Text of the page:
Hmmm... interesting idea. I may try that on a melt item to see how it works. Using a matchstick is the type of thing I was hoping to learn about and I've been trying to think of slightly more abrasive tools progressively above a foam pad to see what works as far as working out a pesky black spec. The matchstick is small and allows you to focus on a small area. Thank you very much.

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Polly

Posts: 1843
Registered: Nov 2004

iconnumber posted 09-07-2018 12:15 PM     Click Here to See the Profile for Polly     Edit/Delete Message   Reply w/Quote
Rob, I have tried that method--using dip JUST on the little spots--and although it seems to remove them when you do it, they eventually come back as sort of dull gray spots.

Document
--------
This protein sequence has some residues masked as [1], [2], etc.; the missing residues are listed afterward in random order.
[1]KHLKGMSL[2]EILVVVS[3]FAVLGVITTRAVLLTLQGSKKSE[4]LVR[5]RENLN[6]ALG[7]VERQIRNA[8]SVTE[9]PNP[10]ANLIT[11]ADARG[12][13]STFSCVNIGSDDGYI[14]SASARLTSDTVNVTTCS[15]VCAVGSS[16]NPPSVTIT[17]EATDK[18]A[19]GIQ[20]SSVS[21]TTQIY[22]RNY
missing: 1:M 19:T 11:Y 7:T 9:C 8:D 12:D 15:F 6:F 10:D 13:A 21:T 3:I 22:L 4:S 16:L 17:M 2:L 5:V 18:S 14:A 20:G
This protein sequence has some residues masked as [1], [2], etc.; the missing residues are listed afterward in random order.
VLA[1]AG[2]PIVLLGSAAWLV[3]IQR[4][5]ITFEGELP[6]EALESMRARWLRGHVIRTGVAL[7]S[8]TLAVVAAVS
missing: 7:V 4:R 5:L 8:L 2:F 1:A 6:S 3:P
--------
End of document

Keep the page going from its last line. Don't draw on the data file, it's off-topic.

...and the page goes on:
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Scott Martin
Forum Master

Posts: 11202
Registered: Apr 93

iconnumber posted 09-07-2018 12:56 PM     Click Here to See the Profile for Scott Martin     Edit/Delete Message   Reply w/Quote
That's because the dip doesn't remove the sulfur it just transforms it. After the Q-tip/dip use a q-tip and rouge based polish to remove the transformed sulfur.

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Kimo

Posts: 1577
Registered: Mar 2003

iconnumber posted 09-07-2018 03:38 PM     Click Here to See the Profile for Kimo     Edit/Delete Message   Reply w/Quote